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Old December 7, 2010, 02:03 PM   #40
JimPage
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I'm 74 so have been fighting this thing for a long time. I finally gave up on iron sights and sold my pistols (except for 3 for self defense -- I can hit center of mass at 7 yards with no problem without sights). For hunting I have a red dot holo sight on my S&W 629 44mag and a scope for my 686 .357mag. Other than that I'm purely a scoped rifle guy, although sometimes I can manage peep sight good enough for hunting.
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Old December 14, 2010, 04:58 PM   #41
shooter1911
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I am on a computer 6+ hours a day for my profession, and could not live without my progressives. For shooting and daily work I have found that Verilux progressives work very well for me. Unfortunately they are expensive, but I have no choice.
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Old December 14, 2010, 05:20 PM   #42
Iron Man
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Solution to the problem!!!

The solution I found turns out to be so simple yet so effective.

Go to Walmart and get a pair of clip-on sunglasses that you mount to your shooting glasses. They come in multiple sizes and shapes, so you can get just about anything you want.

Determine what your dominant eye is. To do this look at a distant object and hold up your thumb so that it appears to cover that object. Close one eye and then the other. When you close one of your eyes and your thumb does not appear to move off the object then the open eye is the dominant one.

Do the following for the dominant eye.

Put the sunglasses on your shooting glasses and place a piece of black electrical tape with a small hole in it on the lens. Remove and replace the tape until you can bring your gun into position and see both sights and the target through the small hole without tilting your head.

Drill a small hole through the sunglass lense where the hole in the tape is.

Using very small wire cutters, remove the undrilled lens that would be over your non-dominant eye.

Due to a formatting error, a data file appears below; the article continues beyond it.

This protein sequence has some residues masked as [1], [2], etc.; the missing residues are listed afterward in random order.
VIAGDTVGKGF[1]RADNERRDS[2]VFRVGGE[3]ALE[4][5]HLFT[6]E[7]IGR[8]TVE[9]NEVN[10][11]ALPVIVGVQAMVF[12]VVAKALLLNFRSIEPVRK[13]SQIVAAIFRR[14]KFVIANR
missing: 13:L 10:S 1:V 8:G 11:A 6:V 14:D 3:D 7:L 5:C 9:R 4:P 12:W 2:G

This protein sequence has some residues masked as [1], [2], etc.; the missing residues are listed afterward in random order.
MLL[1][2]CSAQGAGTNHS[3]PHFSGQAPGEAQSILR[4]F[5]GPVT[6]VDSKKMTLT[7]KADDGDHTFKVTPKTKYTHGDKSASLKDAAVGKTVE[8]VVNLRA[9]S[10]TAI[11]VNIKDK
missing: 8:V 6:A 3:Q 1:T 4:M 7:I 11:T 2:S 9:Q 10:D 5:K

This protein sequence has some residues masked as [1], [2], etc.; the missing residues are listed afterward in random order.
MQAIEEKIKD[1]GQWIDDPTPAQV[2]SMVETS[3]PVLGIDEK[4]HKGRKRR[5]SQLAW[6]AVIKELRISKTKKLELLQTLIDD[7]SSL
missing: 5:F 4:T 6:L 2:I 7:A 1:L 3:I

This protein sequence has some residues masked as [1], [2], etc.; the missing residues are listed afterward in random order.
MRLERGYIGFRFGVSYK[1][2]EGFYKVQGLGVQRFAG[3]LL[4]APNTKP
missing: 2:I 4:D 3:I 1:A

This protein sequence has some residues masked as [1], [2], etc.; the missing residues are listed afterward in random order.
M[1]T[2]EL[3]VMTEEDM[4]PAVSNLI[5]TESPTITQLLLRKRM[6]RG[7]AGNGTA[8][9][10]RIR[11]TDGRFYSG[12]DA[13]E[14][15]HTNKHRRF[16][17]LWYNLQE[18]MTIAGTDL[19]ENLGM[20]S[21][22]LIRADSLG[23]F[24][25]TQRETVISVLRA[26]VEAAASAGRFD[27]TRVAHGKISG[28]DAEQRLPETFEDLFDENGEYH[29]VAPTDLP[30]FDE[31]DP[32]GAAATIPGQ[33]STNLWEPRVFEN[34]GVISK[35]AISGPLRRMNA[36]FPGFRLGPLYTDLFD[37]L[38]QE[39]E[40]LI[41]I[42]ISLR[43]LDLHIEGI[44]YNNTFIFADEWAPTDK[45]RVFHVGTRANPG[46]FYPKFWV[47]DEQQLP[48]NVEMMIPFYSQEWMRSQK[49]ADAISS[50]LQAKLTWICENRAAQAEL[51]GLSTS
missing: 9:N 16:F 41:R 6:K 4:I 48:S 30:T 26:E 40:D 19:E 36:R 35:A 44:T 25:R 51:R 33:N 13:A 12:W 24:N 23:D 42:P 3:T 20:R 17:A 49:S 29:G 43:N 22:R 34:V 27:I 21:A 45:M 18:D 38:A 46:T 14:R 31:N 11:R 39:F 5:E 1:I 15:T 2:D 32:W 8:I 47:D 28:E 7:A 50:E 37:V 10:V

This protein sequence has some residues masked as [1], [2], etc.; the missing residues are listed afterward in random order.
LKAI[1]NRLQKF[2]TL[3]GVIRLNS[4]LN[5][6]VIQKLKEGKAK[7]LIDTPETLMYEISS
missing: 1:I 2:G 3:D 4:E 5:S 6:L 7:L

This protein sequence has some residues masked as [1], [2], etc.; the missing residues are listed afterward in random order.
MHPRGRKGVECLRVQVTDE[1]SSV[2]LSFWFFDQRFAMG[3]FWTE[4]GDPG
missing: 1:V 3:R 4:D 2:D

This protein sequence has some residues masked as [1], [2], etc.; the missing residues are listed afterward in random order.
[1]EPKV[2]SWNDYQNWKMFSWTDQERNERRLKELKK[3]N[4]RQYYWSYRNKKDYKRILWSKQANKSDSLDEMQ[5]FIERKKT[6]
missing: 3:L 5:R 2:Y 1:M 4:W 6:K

Spray paint the lens with the small hole flat black.

Once dry, place the new shooting patch on your shooting glasses. The reduced aperature forces a greater depth of field. You will find that your rear sight, front sight, AND the target will all be in focus and in the same plane.

It works, it costs about eight dollars to do, and you will be extremely happy.

I have made these for all my shooting friends. As a matter of fact, I have several I am making right now!
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Old December 14, 2010, 05:21 PM   #43
Iron Man
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Oh, and practicing repeatidly with these custom shooting glasses will make self defense second nature!
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Old December 19, 2010, 12:24 AM   #44
DougNew
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Tried SafeVision?

I was very, very impressed with Chris Vogler, the optician here:

http://www.safevision.net/shooting/index.html

He's serious about making good shooting glasses and has done so for folks with a wide range of habits. He asks a lot about your habits and use, as well as physical details. Reasonable price for prescription lenses, plus he sends multiple sample frames for only a minor shipping fee so you can try different fits. Highly recommended.
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Old December 19, 2010, 07:45 PM   #45
highvel
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I wear progressives and they work OK! I found a sweet spot that works fairly well.
For SD I don't rely on sight focus as much as muscle memory, at 50 feet or less the sights being crisp aren't an issue, at 50 yards though they are everything!